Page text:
The letter lists two demands. One is to end to travel bans, which have been instituted by African flight hubs South Africa and Kenya to lock out visitors from Sierra Leone, Liberia and Guinea, the hardest-hit countries. The second was for more international coordination on the crisis.
Stocks are in for a period of volatility that will present a strong buying opportunity, according to Bob Janjuah, the often-bearish strategist at Nomura Securities.
The reason for his optimism of sort: Any market weakness will be met with a flurry of central bank activity, the likes of which has helped prop up the S&P 500 to a 200 percent gain since the March 2009 financial crisis low.
"I would use any risk asset weakness over the balance of September and early October as an opportunity to BUY risk into year-end/early 2015," Nomura's co-head of asset allocation strategy said in a note. "On balance I feel that beyond the next three to four weeks, I am mildly bullish risk on a three- to four-month time frame. The drivers are likely to be central banks, as well as the usual seasonality factor, which tends to drive risk assets up into year end."
David Marcus, who led the Juilliard School's endowment out of financial crisis losses with the help of hedge fund pioneer Bruce Kovner, is set to depart.
Marcus will leave the elite music, dance and drama school at the end of September, according to two people familiar with the situation. The move has not been publicly announced and no successor has been named to be chief investment officer for the Juilliard endowment. Marcus' next position is unclear. He and a spokesman for Juilliard did not respond to requests for comment.
The move is notable because of the New York City-based school's relatively large financial position—more than $1 billion in total assets despite only about 850 total students—and Marcus' sophistication as an investor. Juillard's board chairman is Caxton Associates founder Kovner, and its directors include numerous Wall Street executives.
In a video prepared by Alibaba executives for potential investors, the company's genesis is described as one to help small, Chinese wholesalers compete with global players.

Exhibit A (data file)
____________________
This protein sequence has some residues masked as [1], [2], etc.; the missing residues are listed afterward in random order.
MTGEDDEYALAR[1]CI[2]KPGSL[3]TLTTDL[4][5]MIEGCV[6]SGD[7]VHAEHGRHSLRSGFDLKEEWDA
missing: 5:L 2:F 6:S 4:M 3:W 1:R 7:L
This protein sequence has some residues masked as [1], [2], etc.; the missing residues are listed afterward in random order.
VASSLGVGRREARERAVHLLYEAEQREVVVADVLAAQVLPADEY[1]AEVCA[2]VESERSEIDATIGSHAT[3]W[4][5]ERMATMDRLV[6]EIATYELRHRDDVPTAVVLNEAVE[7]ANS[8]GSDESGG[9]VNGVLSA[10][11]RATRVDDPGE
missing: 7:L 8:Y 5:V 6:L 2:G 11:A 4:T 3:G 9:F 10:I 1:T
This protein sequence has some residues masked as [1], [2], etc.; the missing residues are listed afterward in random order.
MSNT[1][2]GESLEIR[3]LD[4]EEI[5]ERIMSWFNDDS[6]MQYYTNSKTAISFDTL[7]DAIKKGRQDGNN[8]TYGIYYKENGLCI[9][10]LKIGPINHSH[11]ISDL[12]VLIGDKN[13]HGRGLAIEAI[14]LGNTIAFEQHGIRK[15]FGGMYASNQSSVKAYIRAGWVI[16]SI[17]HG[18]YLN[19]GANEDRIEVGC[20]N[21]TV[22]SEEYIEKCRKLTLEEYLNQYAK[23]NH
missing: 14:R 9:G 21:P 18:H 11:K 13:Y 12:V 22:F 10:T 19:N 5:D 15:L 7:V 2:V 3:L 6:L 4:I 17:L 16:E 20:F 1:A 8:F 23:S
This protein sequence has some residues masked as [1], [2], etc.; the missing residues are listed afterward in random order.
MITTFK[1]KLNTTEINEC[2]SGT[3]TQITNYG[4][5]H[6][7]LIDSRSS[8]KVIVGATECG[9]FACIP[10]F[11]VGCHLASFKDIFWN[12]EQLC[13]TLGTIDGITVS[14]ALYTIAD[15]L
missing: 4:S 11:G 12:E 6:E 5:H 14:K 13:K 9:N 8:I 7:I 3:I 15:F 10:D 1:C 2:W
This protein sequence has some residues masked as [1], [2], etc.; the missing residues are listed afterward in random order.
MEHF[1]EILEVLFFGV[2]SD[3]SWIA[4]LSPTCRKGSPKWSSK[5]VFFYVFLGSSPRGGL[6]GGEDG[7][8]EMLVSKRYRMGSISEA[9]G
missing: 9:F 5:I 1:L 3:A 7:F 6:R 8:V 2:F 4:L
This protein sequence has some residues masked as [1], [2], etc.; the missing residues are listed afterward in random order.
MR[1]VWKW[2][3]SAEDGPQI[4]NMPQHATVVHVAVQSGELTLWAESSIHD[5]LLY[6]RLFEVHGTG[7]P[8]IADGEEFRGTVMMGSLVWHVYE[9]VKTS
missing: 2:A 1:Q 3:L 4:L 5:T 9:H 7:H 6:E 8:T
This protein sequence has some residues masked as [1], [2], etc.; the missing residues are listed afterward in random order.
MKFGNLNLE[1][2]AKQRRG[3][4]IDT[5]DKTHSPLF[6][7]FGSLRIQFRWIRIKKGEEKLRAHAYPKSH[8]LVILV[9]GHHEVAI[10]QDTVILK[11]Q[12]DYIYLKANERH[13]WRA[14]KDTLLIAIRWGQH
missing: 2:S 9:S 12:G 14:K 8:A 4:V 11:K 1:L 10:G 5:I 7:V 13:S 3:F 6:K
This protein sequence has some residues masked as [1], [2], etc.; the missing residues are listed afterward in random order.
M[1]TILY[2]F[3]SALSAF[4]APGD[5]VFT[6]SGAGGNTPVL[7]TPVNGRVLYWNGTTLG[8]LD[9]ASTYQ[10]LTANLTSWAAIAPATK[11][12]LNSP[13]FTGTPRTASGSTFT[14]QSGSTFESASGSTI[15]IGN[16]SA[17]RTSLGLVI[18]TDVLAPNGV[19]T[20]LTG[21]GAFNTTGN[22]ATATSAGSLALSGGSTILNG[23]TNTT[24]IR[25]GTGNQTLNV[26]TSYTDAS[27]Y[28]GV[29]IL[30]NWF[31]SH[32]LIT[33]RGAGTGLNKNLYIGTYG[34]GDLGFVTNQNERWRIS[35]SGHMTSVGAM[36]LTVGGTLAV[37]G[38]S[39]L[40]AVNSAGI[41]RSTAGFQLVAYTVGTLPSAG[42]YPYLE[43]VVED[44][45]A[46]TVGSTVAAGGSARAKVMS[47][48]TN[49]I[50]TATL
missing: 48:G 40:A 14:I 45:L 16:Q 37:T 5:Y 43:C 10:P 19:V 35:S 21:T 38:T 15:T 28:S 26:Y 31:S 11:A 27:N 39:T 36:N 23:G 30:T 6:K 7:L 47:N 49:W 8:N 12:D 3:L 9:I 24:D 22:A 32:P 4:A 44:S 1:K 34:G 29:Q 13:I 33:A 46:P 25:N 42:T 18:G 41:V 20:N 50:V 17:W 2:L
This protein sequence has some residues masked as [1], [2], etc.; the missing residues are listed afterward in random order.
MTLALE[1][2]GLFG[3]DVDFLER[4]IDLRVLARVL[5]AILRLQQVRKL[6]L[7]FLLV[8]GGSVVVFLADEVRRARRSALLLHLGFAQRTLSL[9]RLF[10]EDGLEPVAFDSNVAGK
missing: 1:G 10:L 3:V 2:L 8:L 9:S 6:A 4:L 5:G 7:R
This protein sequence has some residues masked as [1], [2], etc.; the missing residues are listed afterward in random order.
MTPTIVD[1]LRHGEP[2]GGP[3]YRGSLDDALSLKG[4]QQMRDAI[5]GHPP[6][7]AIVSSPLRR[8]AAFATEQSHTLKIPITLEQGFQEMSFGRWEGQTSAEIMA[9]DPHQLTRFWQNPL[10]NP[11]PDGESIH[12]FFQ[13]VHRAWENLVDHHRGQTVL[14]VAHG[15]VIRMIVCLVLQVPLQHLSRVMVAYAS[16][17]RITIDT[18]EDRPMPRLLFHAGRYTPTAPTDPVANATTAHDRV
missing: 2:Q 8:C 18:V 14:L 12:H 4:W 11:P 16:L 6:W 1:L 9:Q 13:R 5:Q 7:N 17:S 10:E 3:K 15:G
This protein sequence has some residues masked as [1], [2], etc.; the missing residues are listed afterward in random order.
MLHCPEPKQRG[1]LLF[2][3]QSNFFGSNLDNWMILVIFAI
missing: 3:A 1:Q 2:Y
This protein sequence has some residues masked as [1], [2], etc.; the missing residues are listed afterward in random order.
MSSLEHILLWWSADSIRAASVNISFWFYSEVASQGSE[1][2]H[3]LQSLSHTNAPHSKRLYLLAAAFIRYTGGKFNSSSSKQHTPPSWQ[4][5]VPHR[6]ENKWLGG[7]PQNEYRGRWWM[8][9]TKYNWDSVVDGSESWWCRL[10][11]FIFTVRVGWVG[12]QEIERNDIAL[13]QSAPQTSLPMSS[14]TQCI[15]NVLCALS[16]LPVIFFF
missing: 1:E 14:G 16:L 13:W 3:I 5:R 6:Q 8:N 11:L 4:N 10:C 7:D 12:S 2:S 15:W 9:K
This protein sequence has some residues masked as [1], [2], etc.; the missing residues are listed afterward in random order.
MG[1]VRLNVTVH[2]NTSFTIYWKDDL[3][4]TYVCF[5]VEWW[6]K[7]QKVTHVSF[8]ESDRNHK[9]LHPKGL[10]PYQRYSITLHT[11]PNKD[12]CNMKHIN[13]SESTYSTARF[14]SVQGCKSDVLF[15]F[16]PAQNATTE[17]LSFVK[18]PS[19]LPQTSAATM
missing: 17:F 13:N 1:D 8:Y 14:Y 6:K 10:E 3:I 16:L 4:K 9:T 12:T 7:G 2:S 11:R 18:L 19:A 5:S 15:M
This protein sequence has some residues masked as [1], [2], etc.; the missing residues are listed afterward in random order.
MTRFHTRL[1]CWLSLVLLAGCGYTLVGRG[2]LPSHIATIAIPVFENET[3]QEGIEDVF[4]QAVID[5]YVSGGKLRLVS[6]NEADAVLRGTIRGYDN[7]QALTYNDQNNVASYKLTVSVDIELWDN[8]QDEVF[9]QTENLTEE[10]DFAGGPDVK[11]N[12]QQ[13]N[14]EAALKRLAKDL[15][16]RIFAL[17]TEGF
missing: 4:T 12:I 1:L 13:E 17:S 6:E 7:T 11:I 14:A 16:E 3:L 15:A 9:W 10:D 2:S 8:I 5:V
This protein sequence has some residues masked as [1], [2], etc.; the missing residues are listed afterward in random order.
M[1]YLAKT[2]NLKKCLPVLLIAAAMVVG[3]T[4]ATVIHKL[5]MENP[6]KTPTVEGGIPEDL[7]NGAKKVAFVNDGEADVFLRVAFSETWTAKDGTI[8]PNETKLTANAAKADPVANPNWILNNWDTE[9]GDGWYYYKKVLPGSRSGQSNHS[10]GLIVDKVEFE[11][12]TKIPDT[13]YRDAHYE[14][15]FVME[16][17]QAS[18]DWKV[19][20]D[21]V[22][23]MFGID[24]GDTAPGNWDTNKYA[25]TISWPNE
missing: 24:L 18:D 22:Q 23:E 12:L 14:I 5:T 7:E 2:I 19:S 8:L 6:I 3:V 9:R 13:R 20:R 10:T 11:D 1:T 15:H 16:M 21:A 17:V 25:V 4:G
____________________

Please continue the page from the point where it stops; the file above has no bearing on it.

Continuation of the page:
With Alibaba's massive initial public offering coming down the pike, the company's own global ambitions are becoming more apparent—even in the structure of the deal. (Watch the video here.)
Alibaba disclosed Friday its plans to sell 320 million shares at up to $66 apiece. While the size of the offering has been arranged for some time, people familiar with the deal said, the portion of new shares to be issued by the company is higher than originally planned.
The reason is simple: More proceeds will go to the company's coffers instead of those of investors like Yahoo, which bought a 40 percent stake in Alibaba in 2005 for a then-paltry $1 billion. Yahoo previously told investors it would sell up to 208 million shares, but that number in the most recent filing decreased to roughly 122 million shares.
Private equity and venture capital firms are setting up for more bets in Latin America after strong fundraising this year.
Some $3.5 billion earmarked for the region was collected during the first half of 2014, according to new data from the Latin American Private Equity & Venture Capital Association.
A host of major new funds hit the market this year, including regionally focused offerings from Blackstone Group partner Pátria Investimentos, JPMorgan Chase unit Gávea Investimentos, Advent International, and Carlyle Group. A total of 23 PE and VC funds reached their fundraising targets in the first half.
"This is a dynamic period for private equity fundraising and we expect year-end 2014 totals to likely reach $8 billion," LAVCA president Cate Ambrose said in a statement.
The previous high came in 2011, when a record $10.27 billion was raised.
CNBC's Patti Domm and Jeff Cox discuss the jobs report and the current dilemma of long-term unemployment.
CNBC's Patti Domm and Jeff Cox discuss the recent GDP numbers and what factors have been affecting it.
Investors give and investors take away, and nowhere has that been more true lately than in value stocks.